Ohio State 34, Iowa 24: When Close Is a Dirty Mouthpiece
By Marc Morehouse, Reporter
COLUMBUS, Ohio — The Kirk Ferentz-Urban Meyer handshake was Usain Bolt fast.
The Iowa coach gave the Ohio State coach a quick congrats around the middle of the big “O” on the Ohio Stadium field Saturday and floored it to the locker room.
The read into that is Iowa remains landlocked in the tiered Big Ten.
The term “moral victory” came up in Ferentz’s postgame. The closeness didn’t make the Hawkeyes’ 34-24 loss at No. 3 Ohio State (7-0, 3-0 Big Ten) any more palatable than a mouthpiece dragged through a pasture. The Buckeyes took the drama out of it in the fourth quarter to seal their 19th consecutive victory, tying the second-longest streak in OSU history, before 105,264 fans.
Ferentz was surrounded by the big red “O” for the drive-by handshake. The Hawkeyes were once again surrounded at Ohio Stadium, a place they won’t see again until 2020 at the earliest and where they haven’t won since 1991.
“When it comes to the 12 games you have, the objective is to win,” Ferentz said, face weathered, manner straightforward. “As long as they keep score, that’s what you’re trying to do.”
Iowa held a 17-10 halftime lead. The game was tied 24-24 in the fourth quarter. In the end, the Buckeyes squeezed the life out of Iowa (4-3, 1-2), dominating the second half with scores on its first four drives while holding a 23:05 to 6:55 edge in time of possession. The Hawkeyes were limited to 18 plays in the second half.
Ohio State picked up the Hawkeyes and helicoptered them in the fourth quarter. Running back Carlos Hyde’s 19-yard TD run, which included a 5- or 6-yard stumble while trying to hold his balance before a perfect 10 dive into the end zone, served as the piece de resistance.
“It was a wild play, from what I heard and saw up on the big screens,” said Meyer, who has yet to lose as OSU’s coach. “Feeding off each other, that offensive line and Carlos. That was a very, very good rush defense.”
It was a good rush defense that was gutted by the Buckeyes’ firepower. Hyde battered between the tackles and eventually the edge, rushing 24 times for 149 yards and two TDs. Quarterback Braxton Miller rushed for 102 yards. Iowa allowed its first 100-yard rushers of the season, its first rushing TDs of the season and its most rushing yards (273) of the season.
“I thought we played tough, I thought we played with great effort,” linebacker James Morris said. “I thought our hearts were in the right place, but there were just some things that we need to fine tune.”
The Hawkeyes took the fight to Ohio State in the first half. Quarterback Jake Rudock threw for 121 yards and two TDs. Iowa rushed for 101 yards and converted 7 of 9 third downs. Iowa took the game’s opening possession and drive 80 yards in 12 plays, with Rudock finding tight end C.J. Fiedorowicz for a 2-yard TD. Rudock hit wide receiver Kevonte Martin-Manley for a 6-yard TD with 7:21 left in the first half.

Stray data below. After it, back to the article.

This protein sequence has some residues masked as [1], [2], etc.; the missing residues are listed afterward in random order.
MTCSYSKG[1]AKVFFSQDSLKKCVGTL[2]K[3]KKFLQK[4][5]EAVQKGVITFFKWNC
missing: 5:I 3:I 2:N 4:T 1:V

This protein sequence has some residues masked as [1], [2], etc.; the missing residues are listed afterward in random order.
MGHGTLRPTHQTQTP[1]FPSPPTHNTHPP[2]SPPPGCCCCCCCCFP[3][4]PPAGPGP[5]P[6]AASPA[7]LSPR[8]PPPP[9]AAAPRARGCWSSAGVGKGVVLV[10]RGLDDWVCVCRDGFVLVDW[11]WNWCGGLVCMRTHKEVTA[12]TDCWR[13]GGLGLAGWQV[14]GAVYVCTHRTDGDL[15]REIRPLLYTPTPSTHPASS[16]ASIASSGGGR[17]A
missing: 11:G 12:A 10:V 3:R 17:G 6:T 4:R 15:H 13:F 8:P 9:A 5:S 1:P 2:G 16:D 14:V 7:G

“We had good tempo on offense,” said Rudock, who finished 19 of 34 for 245 yards, three TDs and an interception. “We wanted to continue that, but we unfortunately didn’t get it done.”
Iowa strong safety John Lowdermilk broke up a fourth down pass from Miller to Evan Spencer in Iowa’s end zone with 2:30 left in the first half to help protect that lead. Mark this one down, because it was Iowa’s last stop until Miller took a knee to close it out.
Against a soft zone coverage, Miller completed 22 of 27 for 222 yards and two TDs. No helmet stickers for Ohio State’s punter whoever it is (it’s actually Cameron Johnston). No punts for the Buckeyes.
Rudock hit tight end Jake Duzey for an 85-yard TD with 2:30 left in the third quarter to tie the game at 24. From there on out, though, it was an Ohio State stiff arm.
The Buckeyes converted 8 of 10 third downs, including 5 of 7 in a dominant fourth quarter. Iowa’s defense ended up punch drunk.
“You play 60 minutes,” said Ferentz, whose team watched a first-half lead dissipate for the second straight game. “There are no prizes for playing a good first half. I think we all realize that. Now it’s a matter of what you do to be in a better situation the next time we get this chance.”
Iowa will get this chance. Seven games in, Iowa has shown it can trade punches and hang. From here, October gets a little more possible with Northwestern (4-3, 0-3) and Wisconsin (5-2, 3-1).
Saturday teased them with the possibilities and left them with mouthpieces filled full of dirt.
Ferentz referenced Miller’s 12-yard gain on a third-and-7 at Iowa’s 28 at the beginning of the fourth quarter. It was pretty much the same play Terrelle Pryor made against the Hawkeyes late in the game of a 20-17 Buckeyes’ victory at Kinnick Stadium in 2010.
Miller/Pryor rushed right, reversed field to the left and Iowa/Iowa wasn’t home in 2010/2013.
“The Terrelle Pryor moment,” Ferentz said. “We didn’t do a good job containing there. The rest of the question is ‘Could you still stop them?’ I don’t know, but we didn’t give ourselves a chance on that.
“That’s putting the white flag up. You can’t do that and expect to win football games.”
The interview room for the opposing team at Ohio Stadium is bathed in red. Ferentz spoke with an Iowa backdrop behind him. Still, this was unmistakably Iowa being surrounded by the “O.”
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